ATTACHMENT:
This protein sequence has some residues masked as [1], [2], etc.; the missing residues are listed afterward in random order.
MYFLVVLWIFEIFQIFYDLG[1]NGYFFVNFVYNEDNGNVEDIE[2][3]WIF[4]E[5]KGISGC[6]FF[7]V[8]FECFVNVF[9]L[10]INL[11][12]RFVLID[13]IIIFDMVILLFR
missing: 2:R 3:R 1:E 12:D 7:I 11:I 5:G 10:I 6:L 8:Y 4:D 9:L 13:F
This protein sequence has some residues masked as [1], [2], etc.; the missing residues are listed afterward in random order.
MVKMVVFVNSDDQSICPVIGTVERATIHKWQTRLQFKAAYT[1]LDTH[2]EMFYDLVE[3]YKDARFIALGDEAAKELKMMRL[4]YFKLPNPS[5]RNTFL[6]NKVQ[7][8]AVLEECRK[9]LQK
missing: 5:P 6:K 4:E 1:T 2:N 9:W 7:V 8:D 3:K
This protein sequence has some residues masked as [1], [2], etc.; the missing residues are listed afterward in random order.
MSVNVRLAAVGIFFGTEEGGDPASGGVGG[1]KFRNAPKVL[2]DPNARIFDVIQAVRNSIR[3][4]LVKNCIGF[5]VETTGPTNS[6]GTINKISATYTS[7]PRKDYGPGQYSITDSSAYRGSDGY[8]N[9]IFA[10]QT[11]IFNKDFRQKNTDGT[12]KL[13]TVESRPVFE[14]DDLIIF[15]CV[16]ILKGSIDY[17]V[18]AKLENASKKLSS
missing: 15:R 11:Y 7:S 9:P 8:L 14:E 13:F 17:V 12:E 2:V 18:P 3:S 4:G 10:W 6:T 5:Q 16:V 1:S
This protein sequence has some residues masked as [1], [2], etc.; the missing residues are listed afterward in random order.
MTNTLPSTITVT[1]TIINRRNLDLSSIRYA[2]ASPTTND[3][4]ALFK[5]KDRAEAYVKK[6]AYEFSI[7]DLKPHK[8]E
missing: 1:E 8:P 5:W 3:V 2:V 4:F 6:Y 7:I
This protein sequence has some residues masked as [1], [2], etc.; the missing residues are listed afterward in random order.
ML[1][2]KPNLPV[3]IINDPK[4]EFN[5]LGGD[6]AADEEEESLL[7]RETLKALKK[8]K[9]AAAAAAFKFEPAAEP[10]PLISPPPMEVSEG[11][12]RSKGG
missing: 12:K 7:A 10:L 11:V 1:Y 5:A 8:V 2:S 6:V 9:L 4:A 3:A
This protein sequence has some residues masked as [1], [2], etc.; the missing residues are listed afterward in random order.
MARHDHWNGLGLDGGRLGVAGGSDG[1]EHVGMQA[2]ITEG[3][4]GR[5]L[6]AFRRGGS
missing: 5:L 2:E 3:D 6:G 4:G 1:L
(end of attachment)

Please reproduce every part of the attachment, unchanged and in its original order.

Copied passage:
This protein sequence has some residues masked as [1], [2], etc.; the missing residues are listed afterward in random order.
MYFLVVLWIFEIFQIFYDLG[1]NGYFFVNFVYNEDNGNVEDIE[2][3]WIF[4]E[5]KGISGC[6]FF[7]V[8]FECFVNVF[9]L[10]INL[11][12]RFVLID[13]IIIFDMVILLFR
missing: 2:R 3:R 1:E 12:D 7:I 11:I 5:G 10:I 6:L 8:Y 4:D 9:L 13:F
This protein sequence has some residues masked as [1], [2], etc.; the missing residues are listed afterward in random order.
MVKMVVFVNSDDQSICPVIGTVERATIHKWQTRLQFKAAYT[1]LDTH[2]EMFYDLVE[3]YKDARFIALGDEAAKELKMMRL[4]YFKLPNPS[5]RNTFL[6]NKVQ[7][8]AVLEECRK[9]LQK
missing: 5:P 6:K 4:E 1:T 2:N 9:W 7:V 8:D 3:K
This protein sequence has some residues masked as [1], [2], etc.; the missing residues are listed afterward in random order.
MSVNVRLAAVGIFFGTEEGGDPASGGVGG[1]KFRNAPKVL[2]DPNARIFDVIQAVRNSIR[3][4]LVKNCIGF[5]VETTGPTNS[6]GTINKISATYTS[7]PRKDYGPGQYSITDSSAYRGSDGY[8]N[9]IFA[10]QT[11]IFNKDFRQKNTDGT[12]KL[13]TVESRPVFE[14]DDLIIF[15]CV[16]ILKGSIDY[17]V[18]AKLENASKKLSS
missing: 15:R 11:Y 7:S 9:P 8:L 14:E 13:F 17:V 12:E 2:V 18:P 3:S 4:G 10:W 6:T 5:Q 16:V 1:S
This protein sequence has some residues masked as [1], [2], etc.; the missing residues are listed afterward in random order.
MTNTLPSTITVT[1]TIINRRNLDLSSIRYA[2]ASPTTND[3][4]ALFK[5]KDRAEAYVKK[6]AYEFSI[7]DLKPHK[8]E
missing: 1:E 8:P 5:W 3:V 2:V 4:F 6:Y 7:I
This protein sequence has some residues masked as [1], [2], etc.; the missing residues are listed afterward in random order.
ML[1][2]KPNLPV[3]IINDPK[4]EFN[5]LGGD[6]AADEEEESLL[7]RETLKALKK[8]K[9]AAAAAAFKFEPAAEP[10]PLISPPPMEVSEG[11][12]RSKGG
missing: 12:K 7:A 10:L 11:V 1:Y 5:A 8:V 2:S 6:V 9:L 4:A 3:A
This protein sequence has some residues masked as [1], [2], etc.; the missing residues are listed afterward in random order.
MARHDHWNGLGLDGGRLGVAGGSDG[1]EHVGMQA[2]ITEG[3][4]GR[5]L[6]AFRRGGS
missing: 5:L 2:E 3:D 6:G 4:G 1:L